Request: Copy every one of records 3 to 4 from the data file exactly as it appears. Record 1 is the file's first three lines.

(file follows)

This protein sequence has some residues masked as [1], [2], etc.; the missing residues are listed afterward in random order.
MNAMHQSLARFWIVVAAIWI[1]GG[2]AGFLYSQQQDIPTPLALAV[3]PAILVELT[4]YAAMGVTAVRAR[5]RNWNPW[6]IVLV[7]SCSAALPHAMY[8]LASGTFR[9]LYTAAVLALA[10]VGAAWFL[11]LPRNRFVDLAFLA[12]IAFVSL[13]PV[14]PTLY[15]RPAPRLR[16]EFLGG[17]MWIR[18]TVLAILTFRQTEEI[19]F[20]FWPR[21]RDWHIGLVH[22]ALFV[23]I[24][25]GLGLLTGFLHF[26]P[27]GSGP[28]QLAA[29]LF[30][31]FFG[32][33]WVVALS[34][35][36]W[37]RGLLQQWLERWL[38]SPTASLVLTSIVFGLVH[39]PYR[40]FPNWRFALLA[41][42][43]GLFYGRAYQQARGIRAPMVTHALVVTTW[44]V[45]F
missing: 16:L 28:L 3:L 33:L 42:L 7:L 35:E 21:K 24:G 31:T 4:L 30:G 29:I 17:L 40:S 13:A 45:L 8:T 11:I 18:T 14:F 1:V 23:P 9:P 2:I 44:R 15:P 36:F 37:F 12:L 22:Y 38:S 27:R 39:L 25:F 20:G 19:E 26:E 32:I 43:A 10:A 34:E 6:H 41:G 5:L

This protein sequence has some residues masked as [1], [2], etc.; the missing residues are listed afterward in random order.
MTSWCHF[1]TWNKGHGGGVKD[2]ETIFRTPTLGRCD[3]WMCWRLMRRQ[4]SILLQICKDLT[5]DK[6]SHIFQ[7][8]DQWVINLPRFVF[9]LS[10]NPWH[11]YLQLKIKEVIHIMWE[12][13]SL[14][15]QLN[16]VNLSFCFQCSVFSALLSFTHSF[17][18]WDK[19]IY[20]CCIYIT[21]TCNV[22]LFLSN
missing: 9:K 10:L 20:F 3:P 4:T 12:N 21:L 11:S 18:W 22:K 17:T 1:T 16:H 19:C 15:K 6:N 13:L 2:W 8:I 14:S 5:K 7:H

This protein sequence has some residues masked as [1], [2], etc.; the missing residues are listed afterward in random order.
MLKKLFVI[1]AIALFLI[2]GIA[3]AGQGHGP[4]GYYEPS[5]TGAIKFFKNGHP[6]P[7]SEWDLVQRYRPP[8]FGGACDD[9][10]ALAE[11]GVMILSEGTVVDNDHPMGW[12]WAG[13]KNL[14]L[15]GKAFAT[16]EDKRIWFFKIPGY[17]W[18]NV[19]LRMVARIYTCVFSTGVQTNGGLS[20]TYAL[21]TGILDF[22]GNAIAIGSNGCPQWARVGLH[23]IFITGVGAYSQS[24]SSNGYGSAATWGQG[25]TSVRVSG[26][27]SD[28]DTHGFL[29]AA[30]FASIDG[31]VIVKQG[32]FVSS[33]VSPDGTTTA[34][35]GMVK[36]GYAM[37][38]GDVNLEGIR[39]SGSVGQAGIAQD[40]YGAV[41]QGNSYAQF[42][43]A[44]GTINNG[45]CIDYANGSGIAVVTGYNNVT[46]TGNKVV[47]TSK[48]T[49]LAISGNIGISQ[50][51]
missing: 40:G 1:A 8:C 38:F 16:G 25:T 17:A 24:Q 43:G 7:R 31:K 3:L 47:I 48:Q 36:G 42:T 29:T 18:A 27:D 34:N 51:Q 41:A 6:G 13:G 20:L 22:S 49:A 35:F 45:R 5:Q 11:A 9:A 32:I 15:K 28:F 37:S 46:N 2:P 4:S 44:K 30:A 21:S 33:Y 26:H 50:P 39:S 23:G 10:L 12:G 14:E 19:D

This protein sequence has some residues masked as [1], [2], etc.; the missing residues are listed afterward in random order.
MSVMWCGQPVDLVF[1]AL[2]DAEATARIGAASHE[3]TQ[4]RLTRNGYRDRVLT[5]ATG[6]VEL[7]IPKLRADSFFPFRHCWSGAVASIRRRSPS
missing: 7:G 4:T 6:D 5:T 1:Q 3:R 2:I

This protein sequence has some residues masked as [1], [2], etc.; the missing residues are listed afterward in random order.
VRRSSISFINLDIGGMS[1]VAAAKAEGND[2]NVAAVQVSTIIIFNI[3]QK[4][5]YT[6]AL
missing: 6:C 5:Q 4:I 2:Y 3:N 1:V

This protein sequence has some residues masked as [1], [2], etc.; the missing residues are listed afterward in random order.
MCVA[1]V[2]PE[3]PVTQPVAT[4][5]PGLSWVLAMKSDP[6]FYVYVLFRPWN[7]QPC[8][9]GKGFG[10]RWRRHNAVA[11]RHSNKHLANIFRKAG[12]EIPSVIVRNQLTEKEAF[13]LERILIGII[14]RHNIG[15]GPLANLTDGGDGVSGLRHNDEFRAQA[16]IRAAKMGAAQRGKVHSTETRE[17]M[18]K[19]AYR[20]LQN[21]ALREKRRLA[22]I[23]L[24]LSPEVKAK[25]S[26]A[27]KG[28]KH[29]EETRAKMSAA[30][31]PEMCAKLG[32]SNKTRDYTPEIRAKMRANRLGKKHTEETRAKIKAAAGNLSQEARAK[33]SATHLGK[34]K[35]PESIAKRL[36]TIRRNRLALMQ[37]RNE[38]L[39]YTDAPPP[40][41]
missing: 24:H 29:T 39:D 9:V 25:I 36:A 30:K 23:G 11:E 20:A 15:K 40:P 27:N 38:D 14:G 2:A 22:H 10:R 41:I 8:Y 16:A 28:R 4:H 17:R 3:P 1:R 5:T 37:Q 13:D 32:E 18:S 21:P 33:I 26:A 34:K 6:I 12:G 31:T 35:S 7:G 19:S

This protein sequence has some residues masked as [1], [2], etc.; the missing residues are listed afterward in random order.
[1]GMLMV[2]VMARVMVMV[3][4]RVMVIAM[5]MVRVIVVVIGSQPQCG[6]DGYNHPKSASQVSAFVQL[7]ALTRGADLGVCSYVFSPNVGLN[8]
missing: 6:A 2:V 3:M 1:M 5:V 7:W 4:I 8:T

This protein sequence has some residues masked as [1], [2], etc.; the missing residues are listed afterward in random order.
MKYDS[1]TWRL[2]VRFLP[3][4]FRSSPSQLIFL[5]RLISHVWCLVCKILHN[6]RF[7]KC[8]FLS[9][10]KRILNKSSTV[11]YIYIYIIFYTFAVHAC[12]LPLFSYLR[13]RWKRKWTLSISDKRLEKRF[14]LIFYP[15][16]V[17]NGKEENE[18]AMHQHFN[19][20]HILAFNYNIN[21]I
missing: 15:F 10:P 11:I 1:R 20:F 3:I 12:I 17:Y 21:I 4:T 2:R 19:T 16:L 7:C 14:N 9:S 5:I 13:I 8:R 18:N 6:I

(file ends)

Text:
This protein sequence has some residues masked as [1], [2], etc.; the missing residues are listed afterward in random order.
MLKKLFVI[1]AIALFLI[2]GIA[3]AGQGHGP[4]GYYEPS[5]TGAIKFFKNGHP[6]P[7]SEWDLVQRYRPP[8]FGGACDD[9][10]ALAE[11]GVMILSEGTVVDNDHPMGW[12]WAG[13]KNL[14]L[15]GKAFAT[16]EDKRIWFFKIPGY[17]W[18]NV[19]LRMVARIYTCVFSTGVQTNGGLS[20]TYAL[21]TGILDF[22]GNAIAIGSNGCPQWARVGLH[23]IFITGVGAYSQS[24]SSNGYGSAATWGQG[25]TSVRVSG[26][27]SD[28]DTHGFL[29]AA[30]FASIDG[31]VIVKQG[32]FVSS[33]VSPDGTTTA[34][35]GMVK[36]GYAM[37][38]GDVNLEGIR[39]SGSVGQAGIAQD[40]YGAV[41]QGNSYAQF[42][43]A[44]GTINNG[45]CIDYANGSGIAVVTGYNNVT[46]TGNKVV[47]TSK[48]T[49]LAISGNIGISQ[50][51]
missing: 40:G 1:A 8:C 38:F 16:G 25:T 17:A 24:Q 43:G 7:R 31:K 3:L 47:I 48:Q 36:G 42:T 29:T 18:A 27:D 34:N 51:Q 41:A 6:G 13:G 20:L 22:S 49:A 35:F 45:R 5:Q 11:A 9:A 32:I 15:K 28:F 37:S 46:N 2:P 4:S 44:K 30:A 21:S 33:Y 26:H 50:P 39:S 23:G 10:L 12:G 14:E 19:D

This protein sequence has some residues masked as [1], [2], etc.; the missing residues are listed afterward in random order.
MSVMWCGQPVDLVF[1]AL[2]DAEATARIGAASHE[3]TQ[4]RLTRNGYRDRVLT[5]ATG[6]VEL[7]IPKLRADSFFPFRHCWSGAVASIRRRSPS
missing: 7:G 4:T 6:D 5:T 1:Q 3:R 2:I